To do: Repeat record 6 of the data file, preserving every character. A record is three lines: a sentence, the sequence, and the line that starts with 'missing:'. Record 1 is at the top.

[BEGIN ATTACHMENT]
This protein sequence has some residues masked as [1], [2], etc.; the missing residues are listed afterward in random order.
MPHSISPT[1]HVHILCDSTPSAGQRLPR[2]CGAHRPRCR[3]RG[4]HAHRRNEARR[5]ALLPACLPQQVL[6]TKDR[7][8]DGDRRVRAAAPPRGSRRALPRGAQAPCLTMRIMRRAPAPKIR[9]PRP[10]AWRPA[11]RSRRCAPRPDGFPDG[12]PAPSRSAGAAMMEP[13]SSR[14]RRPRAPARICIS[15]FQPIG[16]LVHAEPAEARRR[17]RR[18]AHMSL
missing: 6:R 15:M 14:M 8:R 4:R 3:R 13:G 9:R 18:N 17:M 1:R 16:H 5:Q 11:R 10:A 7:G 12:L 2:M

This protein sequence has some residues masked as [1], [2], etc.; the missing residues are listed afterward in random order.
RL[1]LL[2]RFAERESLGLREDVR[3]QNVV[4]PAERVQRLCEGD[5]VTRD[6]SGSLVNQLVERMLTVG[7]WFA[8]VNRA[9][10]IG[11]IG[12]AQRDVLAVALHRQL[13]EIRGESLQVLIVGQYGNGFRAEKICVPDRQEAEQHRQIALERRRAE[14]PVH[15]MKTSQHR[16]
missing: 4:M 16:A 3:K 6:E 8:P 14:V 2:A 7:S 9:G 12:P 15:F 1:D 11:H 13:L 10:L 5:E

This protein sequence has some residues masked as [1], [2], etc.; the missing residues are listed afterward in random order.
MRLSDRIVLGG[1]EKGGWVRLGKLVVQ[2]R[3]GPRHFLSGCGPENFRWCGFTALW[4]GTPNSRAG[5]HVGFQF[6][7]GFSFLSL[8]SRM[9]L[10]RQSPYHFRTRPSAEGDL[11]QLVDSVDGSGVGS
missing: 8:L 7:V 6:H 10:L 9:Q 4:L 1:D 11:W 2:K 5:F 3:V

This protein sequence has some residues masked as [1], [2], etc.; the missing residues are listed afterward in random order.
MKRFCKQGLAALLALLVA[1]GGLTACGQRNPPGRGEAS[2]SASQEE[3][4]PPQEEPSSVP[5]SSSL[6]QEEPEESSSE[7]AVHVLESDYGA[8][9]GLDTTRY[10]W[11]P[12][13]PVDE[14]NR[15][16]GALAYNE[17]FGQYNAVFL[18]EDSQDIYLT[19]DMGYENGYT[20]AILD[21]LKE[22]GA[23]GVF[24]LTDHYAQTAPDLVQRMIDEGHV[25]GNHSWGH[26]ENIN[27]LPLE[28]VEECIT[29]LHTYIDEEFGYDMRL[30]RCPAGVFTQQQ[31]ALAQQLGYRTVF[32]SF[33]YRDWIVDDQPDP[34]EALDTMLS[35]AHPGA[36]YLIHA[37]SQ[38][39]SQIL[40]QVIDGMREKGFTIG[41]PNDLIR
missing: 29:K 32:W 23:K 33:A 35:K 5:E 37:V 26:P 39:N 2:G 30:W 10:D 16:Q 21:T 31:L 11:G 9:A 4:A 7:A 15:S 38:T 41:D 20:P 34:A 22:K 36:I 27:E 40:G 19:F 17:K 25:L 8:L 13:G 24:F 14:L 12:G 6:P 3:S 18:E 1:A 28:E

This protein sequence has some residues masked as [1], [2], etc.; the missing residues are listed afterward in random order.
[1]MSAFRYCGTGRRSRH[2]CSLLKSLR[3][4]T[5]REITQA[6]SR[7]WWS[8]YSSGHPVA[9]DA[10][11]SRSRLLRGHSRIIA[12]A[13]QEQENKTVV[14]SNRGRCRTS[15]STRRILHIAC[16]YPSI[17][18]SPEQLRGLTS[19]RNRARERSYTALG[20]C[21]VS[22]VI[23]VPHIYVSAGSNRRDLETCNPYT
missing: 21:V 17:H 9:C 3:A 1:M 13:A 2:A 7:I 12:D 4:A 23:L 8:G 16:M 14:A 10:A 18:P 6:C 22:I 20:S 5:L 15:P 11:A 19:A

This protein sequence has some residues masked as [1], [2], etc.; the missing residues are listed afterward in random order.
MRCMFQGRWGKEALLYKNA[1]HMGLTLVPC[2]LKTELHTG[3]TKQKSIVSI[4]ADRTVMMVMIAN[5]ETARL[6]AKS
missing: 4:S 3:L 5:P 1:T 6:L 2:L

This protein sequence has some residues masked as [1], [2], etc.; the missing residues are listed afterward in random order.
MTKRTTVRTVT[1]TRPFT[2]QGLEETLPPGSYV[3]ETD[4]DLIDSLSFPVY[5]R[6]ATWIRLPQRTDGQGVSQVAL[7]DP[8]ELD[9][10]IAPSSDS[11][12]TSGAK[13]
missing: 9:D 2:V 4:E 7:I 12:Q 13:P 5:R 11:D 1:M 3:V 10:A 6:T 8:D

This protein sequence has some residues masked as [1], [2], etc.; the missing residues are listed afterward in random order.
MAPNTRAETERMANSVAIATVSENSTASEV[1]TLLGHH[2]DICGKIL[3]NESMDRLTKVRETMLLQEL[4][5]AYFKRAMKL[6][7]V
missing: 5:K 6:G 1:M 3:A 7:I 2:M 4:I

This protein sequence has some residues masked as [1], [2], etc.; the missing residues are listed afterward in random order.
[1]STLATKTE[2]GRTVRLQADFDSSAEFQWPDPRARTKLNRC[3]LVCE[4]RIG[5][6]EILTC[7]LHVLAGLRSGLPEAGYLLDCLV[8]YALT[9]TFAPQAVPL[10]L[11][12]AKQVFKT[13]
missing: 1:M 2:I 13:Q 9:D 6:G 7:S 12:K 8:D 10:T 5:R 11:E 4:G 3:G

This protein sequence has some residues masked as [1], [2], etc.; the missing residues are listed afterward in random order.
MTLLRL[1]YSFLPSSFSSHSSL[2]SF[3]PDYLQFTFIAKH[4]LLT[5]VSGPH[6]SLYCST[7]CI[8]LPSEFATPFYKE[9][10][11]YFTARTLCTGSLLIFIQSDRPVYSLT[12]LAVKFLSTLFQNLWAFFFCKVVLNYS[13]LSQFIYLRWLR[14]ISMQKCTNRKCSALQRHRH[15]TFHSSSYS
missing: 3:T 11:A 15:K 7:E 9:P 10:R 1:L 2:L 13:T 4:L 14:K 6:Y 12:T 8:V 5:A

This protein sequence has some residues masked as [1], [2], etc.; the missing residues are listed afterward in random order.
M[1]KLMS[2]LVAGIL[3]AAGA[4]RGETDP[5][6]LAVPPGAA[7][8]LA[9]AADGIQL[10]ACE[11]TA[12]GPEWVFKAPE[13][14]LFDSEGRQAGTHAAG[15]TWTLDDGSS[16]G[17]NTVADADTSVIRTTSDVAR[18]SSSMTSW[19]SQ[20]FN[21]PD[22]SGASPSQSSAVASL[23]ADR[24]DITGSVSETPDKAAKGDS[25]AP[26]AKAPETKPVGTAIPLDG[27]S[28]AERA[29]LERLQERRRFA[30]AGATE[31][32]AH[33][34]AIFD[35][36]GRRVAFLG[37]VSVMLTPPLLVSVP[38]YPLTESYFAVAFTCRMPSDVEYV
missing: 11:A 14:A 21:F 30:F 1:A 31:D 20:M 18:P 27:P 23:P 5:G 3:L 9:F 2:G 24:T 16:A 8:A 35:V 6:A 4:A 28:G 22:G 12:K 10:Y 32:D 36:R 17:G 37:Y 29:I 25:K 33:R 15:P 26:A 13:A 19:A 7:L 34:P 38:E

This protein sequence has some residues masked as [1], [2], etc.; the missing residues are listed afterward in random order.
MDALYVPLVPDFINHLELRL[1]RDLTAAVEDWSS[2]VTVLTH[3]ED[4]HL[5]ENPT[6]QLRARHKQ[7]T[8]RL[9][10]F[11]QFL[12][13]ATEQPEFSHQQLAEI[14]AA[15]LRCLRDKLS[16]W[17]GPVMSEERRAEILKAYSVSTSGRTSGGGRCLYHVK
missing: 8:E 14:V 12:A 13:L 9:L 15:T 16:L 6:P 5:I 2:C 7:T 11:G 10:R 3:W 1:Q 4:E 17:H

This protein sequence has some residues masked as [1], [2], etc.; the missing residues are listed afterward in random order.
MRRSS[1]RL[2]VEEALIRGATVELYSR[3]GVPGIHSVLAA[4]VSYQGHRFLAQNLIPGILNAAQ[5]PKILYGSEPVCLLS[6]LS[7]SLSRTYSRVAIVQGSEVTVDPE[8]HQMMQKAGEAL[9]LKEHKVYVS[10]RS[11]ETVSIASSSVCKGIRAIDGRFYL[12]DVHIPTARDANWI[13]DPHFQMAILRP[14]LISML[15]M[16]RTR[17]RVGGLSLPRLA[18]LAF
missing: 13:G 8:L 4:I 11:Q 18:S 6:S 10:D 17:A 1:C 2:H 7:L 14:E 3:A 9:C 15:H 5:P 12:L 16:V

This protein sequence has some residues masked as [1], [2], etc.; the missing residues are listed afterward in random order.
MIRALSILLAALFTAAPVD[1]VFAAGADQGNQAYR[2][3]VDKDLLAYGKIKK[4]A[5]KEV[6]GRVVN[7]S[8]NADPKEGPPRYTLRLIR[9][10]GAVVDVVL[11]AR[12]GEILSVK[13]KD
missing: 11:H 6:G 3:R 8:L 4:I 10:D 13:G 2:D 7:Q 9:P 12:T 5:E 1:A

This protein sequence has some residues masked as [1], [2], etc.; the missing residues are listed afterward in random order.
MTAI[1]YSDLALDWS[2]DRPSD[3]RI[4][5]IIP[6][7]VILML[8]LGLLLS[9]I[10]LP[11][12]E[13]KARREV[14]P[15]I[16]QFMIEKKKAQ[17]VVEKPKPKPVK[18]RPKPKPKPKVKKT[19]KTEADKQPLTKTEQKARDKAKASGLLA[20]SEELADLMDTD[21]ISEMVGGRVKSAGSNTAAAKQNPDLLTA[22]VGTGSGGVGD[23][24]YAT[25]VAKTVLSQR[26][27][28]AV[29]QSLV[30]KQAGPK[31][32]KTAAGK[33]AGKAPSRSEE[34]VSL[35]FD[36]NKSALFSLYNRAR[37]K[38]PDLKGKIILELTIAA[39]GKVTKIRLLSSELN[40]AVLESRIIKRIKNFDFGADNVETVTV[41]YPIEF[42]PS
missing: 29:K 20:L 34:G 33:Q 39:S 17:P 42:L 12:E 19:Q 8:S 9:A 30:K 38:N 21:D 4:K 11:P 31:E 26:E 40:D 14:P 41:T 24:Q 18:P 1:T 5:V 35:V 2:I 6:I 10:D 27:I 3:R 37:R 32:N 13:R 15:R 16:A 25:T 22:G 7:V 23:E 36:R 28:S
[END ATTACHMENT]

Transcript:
This protein sequence has some residues masked as [1], [2], etc.; the missing residues are listed afterward in random order.
MRCMFQGRWGKEALLYKNA[1]HMGLTLVPC[2]LKTELHTG[3]TKQKSIVSI[4]ADRTVMMVMIAN[5]ETARL[6]AKS
missing: 4:S 3:L 5:P 1:T 6:L 2:L